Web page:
I believe that the Chinese can do it; but do the Ameriacns have the will to do it? Opinions
I believe that the Chinese can do it; but do the Ameriacns have the will to do it? Opinions
Depends on which Americans you ask. :wink:
IF the Chinese would go manned to Mars (in 20 years) and if they continue to change their political/economical system in the current direction, I don't see why this should give the US a kick to make their own manned Mars program.
The times where spaceflight was also a vehicle to proof some political point seem to be long gone.
Remember fellows: chemical rockets won´t take us anywhere. Be content with the electronic eyes and arms of our probes. Wait until there is significant tech. The Moon is all the Chinese (and the rest of us) can afford.
Well, I don't know. That does seem like a counsel of despair to me. After all the most important issue of all is the cost of delivering a kg of payload to Earth orbit. It has not been shown that large cost reductions here cannot be achieved using chemical rockets (perhaps air-breathing, true). And, as Heinlein noted, once you're there, you're halfway to everywhere [in the Solar System, anyway].Originally Posted by Argos
The real issues seem to be institutional and political. I would doubt that NASA, under its current dispensation anyway, is capable of pursuing Cheap Access to Space to fruition. Probably the OSP will be just another X-33/Venturestar fiasco. But it needn't be so.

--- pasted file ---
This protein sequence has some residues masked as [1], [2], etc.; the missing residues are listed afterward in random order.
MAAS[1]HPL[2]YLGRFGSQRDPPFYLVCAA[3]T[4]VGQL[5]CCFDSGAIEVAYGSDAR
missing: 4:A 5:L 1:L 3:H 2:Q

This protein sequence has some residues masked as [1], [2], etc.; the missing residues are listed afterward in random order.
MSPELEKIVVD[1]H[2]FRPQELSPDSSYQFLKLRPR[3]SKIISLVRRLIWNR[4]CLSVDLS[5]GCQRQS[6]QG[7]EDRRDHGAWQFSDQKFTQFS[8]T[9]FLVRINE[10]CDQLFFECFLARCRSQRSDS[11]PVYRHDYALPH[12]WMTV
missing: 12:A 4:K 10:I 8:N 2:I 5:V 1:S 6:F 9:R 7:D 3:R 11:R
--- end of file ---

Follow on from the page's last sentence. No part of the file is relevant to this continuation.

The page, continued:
Which are fantastic, but it is not unreasonable to be impatient about the state of manned spaceflight, particularly given the wastage of billions on a space station that cannot perform any useful science - a fraction of which funds could probably be used to lower the current costs of space launches and improve reliability (too late, really - I know). At least we'll get a European ATV out of the programme, though - might come in handy in the future.Originally Posted by Argos
You mean wait for someone to build a beanstalk?Originally Posted by Argos
Fine - it's plenty to be going on with - get the infrastructure sorted and you can use lunar materials to go further. I'm all for a Moon First approach (perhaps with a few NEOs thrown in).Originally Posted by Argos
Why? Antarctica, or even Wyoming provide far more Mars-like environments than anything Luna could provide, and at far less expense. Mars has an atmosphere, and a nearly 24-hour day. The Moon has no atmosphere and a 672 hour day. While Earth's gravity is about 2.5 times that of Mars, Mars's gravity is 2.5 times that of the Moon. In addition, the types of science you would do on Mars resemble the science which you would do on Earth far more closely than the scientific research able to be carried out on Luna. The Moon has no value as a training base for Mars missions. NEOs have even less.Originally Posted by Grand Vizier